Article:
Hendrick has continued the trend throughout his organization’s history, acquiring such big-name drivers as Ricky Rudd, Terry Labonte, Dale Earnhardt Jr. and Mark Martin.
The lineage continues next year when Kasey Kahne joins the organization.
Why do many of the sport’s top drivers want to drive for Hendrick?
Because he provides them with the best of everything, not the least of which is fast cars and a golden opportunity to win races and championships.
“I look at these drivers – I don’t know how in the world I’ve been fortunate enough to have a Jeff Gordon or Jimmie Johnson or Dale Earnhardt [Jr.] or Darrell Waltrip or Bodine or [Tim] Richmond or [Ricky] Rudd,” he said. “I’ve just been really lucky to have the stable of talent that I have had. Hopefully we’re not done yet.”
Developing top crewman
Not only has Hendrick excelled at developing and acquiring top drivers, he also has produced the best crew chiefs in the sport.
Ray Evernham, who began his NASCAR crew chief career at Hendrick, led Gordon to three of his four championships.
Chad Knaus, who worked under Evernham, has made history with Johnson, orchestrating perhaps the greatest accomplishment in the sport’s history with five straight Cup championships.
Other winning crew chiefs – Alan Gustafson, Steve Letarte – have followed the Evernham-Knaus path, learning the ropes at Hendrick before developing into top, winning crew chiefs.
Those crew chiefs, in turn, surround themselves with top crewmen, forming the best team and pit crews. And some of them will one day develop into top crew chiefs.
And the cycle goes on and on and …
Mastering the multi-team concept
Hendrick was fielding multiple Cup cars before the multicar team approach was in vogue.
In fact, he was one of the first team owners to prove it could work in NASCAR’s most competitive era.
Hendrick started his team in 1984, fielding a single car for Bodine. In 1986, he added a second car for Richmond. By ’87, he had a four-car team featuring Richmond, Bodine, Parson and Waltrip.
At the time, only Junior Johnson was fielding multiple cars. Richard Childress Racing was winning championships with a single car for Dale Earnhardt and didn’t add a second Cup car until 10 years later. Jack Roush didn’t begin fielding multiple cars until 1992.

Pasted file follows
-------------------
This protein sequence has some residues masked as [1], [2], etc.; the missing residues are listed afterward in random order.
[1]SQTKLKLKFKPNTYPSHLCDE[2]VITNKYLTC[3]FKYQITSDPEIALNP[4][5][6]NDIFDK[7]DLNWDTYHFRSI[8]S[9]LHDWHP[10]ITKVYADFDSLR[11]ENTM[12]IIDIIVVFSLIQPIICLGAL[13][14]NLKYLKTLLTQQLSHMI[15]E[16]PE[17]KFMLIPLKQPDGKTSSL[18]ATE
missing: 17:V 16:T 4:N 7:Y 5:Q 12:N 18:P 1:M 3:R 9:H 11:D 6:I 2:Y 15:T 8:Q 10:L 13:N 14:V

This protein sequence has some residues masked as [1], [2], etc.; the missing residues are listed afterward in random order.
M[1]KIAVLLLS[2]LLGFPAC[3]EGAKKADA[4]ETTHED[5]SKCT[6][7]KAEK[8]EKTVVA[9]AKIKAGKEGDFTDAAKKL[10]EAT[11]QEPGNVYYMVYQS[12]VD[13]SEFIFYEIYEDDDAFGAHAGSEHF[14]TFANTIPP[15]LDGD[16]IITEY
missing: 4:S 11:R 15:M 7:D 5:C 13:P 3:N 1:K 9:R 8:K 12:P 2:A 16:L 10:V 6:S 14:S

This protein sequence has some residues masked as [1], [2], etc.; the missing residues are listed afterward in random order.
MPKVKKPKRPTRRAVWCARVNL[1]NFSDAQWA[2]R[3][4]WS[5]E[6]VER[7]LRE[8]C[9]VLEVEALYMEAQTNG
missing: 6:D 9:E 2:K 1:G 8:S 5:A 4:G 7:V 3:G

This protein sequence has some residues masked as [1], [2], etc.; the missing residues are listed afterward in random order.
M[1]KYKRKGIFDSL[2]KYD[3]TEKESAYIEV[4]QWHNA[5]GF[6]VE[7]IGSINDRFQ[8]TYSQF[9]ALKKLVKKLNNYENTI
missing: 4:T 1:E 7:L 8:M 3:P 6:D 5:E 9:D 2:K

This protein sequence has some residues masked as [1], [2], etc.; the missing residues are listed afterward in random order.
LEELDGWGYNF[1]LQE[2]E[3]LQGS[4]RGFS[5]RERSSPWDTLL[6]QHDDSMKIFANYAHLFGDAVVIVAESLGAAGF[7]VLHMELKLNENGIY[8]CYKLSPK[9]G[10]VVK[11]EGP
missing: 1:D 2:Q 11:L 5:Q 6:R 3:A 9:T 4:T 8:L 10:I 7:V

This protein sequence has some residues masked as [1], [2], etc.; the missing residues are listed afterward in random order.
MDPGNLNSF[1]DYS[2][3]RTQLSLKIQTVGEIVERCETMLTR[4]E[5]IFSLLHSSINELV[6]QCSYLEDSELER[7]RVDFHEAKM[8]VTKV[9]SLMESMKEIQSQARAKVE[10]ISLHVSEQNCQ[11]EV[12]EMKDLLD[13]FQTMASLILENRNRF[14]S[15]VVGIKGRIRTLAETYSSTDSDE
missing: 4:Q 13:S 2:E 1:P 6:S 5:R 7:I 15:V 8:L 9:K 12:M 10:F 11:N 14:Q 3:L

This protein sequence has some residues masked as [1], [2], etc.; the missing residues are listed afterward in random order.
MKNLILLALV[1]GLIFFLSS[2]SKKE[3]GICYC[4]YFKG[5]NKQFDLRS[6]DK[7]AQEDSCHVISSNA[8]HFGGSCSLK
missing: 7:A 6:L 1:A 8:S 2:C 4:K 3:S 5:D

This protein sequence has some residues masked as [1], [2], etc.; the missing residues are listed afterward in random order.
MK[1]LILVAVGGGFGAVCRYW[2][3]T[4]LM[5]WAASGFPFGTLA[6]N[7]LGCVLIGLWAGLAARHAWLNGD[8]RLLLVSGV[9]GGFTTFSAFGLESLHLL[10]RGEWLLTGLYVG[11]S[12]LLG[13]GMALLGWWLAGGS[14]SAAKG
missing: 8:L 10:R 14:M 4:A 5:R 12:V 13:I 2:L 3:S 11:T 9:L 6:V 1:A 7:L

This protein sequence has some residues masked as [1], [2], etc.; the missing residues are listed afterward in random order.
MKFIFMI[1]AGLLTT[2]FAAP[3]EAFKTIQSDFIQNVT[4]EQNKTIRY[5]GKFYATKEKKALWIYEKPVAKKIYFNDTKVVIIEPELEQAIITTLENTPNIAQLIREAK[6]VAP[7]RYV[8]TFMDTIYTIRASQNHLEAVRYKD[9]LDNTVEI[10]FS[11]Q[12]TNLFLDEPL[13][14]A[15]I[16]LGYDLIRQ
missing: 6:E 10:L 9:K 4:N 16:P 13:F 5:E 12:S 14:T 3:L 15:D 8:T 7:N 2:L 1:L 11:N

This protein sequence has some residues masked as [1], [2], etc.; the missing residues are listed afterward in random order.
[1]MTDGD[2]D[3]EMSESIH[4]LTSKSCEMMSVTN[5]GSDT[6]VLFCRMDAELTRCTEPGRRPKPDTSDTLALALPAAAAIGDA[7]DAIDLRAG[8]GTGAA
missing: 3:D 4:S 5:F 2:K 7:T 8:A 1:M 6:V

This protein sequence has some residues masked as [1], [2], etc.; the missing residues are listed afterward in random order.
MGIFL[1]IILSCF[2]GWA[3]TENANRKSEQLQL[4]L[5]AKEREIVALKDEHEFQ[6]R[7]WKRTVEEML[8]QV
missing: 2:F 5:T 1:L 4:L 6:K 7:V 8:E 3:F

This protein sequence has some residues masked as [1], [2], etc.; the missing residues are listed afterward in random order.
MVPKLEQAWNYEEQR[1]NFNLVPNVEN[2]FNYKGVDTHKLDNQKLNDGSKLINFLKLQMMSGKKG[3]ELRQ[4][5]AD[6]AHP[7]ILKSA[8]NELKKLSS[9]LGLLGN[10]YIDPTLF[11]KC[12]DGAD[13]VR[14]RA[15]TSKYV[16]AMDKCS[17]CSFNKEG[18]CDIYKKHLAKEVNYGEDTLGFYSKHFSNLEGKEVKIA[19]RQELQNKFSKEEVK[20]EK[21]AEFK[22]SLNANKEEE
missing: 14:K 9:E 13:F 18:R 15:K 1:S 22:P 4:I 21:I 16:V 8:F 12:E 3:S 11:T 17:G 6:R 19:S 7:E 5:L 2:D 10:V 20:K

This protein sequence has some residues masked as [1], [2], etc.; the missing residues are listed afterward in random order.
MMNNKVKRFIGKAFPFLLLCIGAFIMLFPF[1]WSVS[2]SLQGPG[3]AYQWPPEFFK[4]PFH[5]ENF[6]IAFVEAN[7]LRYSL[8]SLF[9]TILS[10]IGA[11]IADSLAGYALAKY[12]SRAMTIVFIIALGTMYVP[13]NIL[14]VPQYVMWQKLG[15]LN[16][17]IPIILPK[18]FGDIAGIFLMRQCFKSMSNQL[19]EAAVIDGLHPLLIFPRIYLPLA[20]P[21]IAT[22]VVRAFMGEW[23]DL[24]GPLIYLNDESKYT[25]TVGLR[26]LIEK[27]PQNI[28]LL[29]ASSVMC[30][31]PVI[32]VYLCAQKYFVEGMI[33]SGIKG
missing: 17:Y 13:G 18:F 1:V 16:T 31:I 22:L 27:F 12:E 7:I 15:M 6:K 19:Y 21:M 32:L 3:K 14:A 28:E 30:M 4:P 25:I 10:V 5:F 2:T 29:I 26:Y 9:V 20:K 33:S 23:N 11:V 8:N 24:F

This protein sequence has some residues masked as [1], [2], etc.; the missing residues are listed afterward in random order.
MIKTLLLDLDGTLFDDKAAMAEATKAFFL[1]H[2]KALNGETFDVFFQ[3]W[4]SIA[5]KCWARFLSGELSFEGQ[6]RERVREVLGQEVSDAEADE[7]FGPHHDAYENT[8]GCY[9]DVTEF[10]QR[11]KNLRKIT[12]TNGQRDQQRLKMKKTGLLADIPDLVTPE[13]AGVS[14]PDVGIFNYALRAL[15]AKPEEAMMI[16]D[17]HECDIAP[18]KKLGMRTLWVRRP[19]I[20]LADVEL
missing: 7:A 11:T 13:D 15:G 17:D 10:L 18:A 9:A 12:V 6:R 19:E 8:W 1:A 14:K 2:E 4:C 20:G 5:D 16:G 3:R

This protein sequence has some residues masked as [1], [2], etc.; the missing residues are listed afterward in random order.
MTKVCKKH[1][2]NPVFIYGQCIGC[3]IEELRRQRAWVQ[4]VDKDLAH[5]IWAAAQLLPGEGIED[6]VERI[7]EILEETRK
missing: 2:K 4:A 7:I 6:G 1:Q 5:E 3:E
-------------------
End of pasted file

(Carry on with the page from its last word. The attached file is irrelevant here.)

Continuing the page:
Now practically every organization fields at least two cars and most have three or four. None of them have come close to the success of Hendrick, who produces multiple winners practically every year.
Signing and keeping big sponsors
Why has Hendrick been so successful at fielding multiple teams?
Because he has used his business expertise to attract, cultivate and keep big corporate sponsors. DuPont has backed Jeff Gordon since his rookie year. Lowe’s had been with Johnson since he was a rookie. Budweiser spent years backing Hendrick cars, as did Kellogg’s. Pepsi has been there for years, as have numerous smaller companies.
Because they know that they will not only win, but get more bang for their sponsor buck.
And it doesn’t hurt that Hendrick is one of the sport’s greatest ambassadors and one of its most charitable and respected leaders.
Making big changes and tough decisions
A team doesn’t stay on top for as long as Hendrick has without taking risks and making tough decisions.
Aside from releasing and replacing underachieving drivers over the years, Hendrick has made some shrewd moves to improve the chemistry and performance of his teams.
Some have backfired (Kyle Busch for Dale Earnhardt Jr.), but most have brought stellar results (Labonte and Martin).
He has made three crew chief changes for struggling Dale Earnhardt Jr., including replacing Earnhardt Jr.’s cousin, Tony Eury Jr., who followed him from Dale Earnhardt Inc. The latest move, pairing Earnhardt Jr. with Steve Letarte, resulted in Earnhardt Jr. returning to the Chase for the Sprint Cup this year.
His sweeping crew chief changes after last season not only propelled Earnhardt Jr. back to the Chase but rejuvenated Gordon as well.
Hendrick has a had a knack for making shrewd moves at critical times to keep his teams and organization on top.
Just like he did in building the sport’s greatest dynasty.